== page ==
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Number of students accepted on to language degrees drops by more than third

By Eleanor Busby

The number of students accepted on to modern language degree courses has fallen by more than a third over nearly a decade, data shows.

The drop in demand comes at the same time as a decline in the uptake of languages at A-level, according to the universities admissions service.

Ucas has warned that the fall in students who have been accepted to study the subject at university “could exacerbate” the language skills gap post-Brexit.

It comes as new subject data from Ucas shows a significant shift towards technology-based degrees, with more students accepted on to engineering and computer science subjects over the past decade.

The release of the 2020 cycle figures reveals the popularity of Stem (science, technology, engineering and mathematics) is not waning, with more students opting for newer artificial intelligence (AI) courses each year.

Acceptances to computer science courses have risen by 47% in nine years – from 20,420 in 2011 to 30,090 in 2020, while acceptances to engineering courses have increased by 21% over the same period.

But humanities subjects – including English studies and history and philosophical studies – have decreased in popularity among prospective university students over the last decade.

And acceptances to modern language courses have fallen by 36%, from 6,005 in 2011 to 3,830 in 2020, the report says.

The data also shows that the demand for nursing places is now almost at the same level as a decade ago – despite the removal of NHS bursaries in 2017.

With the expansion of medical places in the last few years, acceptances to medicine courses are at the highest level on record, the analysis suggests.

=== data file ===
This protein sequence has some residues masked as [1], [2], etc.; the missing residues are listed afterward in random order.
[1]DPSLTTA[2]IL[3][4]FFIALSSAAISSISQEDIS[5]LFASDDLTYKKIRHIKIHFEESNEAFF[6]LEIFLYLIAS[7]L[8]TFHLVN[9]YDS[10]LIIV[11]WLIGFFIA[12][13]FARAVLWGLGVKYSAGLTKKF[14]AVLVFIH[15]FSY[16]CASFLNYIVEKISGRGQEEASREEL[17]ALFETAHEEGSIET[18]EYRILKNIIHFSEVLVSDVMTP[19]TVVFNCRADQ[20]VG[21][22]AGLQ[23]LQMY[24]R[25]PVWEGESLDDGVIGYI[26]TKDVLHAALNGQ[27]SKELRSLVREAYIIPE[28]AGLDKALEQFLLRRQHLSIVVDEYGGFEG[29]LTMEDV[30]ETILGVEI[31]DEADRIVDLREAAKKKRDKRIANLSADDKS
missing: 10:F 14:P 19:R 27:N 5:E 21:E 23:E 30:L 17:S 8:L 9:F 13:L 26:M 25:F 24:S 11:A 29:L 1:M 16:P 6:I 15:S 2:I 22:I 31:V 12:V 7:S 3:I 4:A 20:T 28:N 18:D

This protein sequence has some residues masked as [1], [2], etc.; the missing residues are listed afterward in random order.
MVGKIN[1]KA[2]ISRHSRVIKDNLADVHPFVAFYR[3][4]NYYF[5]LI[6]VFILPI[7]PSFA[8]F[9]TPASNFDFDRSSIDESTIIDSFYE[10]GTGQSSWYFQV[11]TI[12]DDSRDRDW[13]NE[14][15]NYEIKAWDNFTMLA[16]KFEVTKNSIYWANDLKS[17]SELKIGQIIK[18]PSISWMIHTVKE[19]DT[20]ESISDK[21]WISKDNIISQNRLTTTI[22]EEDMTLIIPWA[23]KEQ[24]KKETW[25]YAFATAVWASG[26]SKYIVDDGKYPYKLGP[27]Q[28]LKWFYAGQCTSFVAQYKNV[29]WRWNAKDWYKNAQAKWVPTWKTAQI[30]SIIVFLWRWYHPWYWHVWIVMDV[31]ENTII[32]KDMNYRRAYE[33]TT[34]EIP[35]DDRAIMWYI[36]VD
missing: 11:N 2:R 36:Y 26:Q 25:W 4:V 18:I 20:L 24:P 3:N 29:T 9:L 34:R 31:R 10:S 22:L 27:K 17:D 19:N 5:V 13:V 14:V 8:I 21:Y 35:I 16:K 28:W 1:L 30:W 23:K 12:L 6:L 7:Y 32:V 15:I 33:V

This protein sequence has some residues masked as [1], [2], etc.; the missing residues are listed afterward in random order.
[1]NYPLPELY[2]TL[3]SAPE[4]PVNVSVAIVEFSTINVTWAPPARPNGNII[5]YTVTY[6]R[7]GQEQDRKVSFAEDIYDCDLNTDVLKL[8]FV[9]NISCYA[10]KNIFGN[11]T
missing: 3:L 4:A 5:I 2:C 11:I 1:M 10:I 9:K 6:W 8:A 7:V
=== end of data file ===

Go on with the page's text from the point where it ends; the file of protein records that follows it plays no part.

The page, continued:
Clare Marchant, Ucas’ chief executive, said it was pleasing to see students responding to “economic cues” – with increased demand for Stem subjects – and to see them “inspired by the work of the NHS”.

But she added: “The decline in acceptances to languages could exacerbate the languages skills gap in the wake of Brexit, therefore it is important that action is taken to promote the benefits of languages across the education sector.”

Vicky Gough, schools adviser at the British Council, called the data on the uptake of languages at higher education “disappointing”.

She said: “There has never been a more crucial time for the UK to recognise the significant role of languages in effective diplomacy, security and international collaboration.

“We need to encourage more school pupils to consider languages as an attractive and valuable option for future study and business.”

Geoff Barton, general secretary of the Association of School and College Leaders (ASCL), added: “The slump in foreign languages is of real concern, particularly in a post-Brexit economy when linguists will clearly be needed for international relations and trade.

“This feeds through from a decline in language take-up in schools which has happened because of teacher shortages, funding pressures, and pupil perceptions that these are difficult subjects which are graded severely and that English is a lingua franca.”

Mr Barton warned: “We really do need a national languages strategy or we’ll end up becoming an entirely monolingual society at exactly the time when we need to be more outward facing.”

A UK Department for Education spokeswoman said: “We want our higher education to support the economy and skills our country needs and it is great to see the growing popularity in Stem subjects like engineering and computer science.

“We are committed to ensuring more pupils are studying languages, which is why the Government introduced languages into the national curriculum for primary schools for the first time in 2014.

“We are also funding almost £5 million in a pilot programme which aims to increase the number of pupils studying languages at Key Stages 3 and 4 and provide support for teachers.”

(PA)

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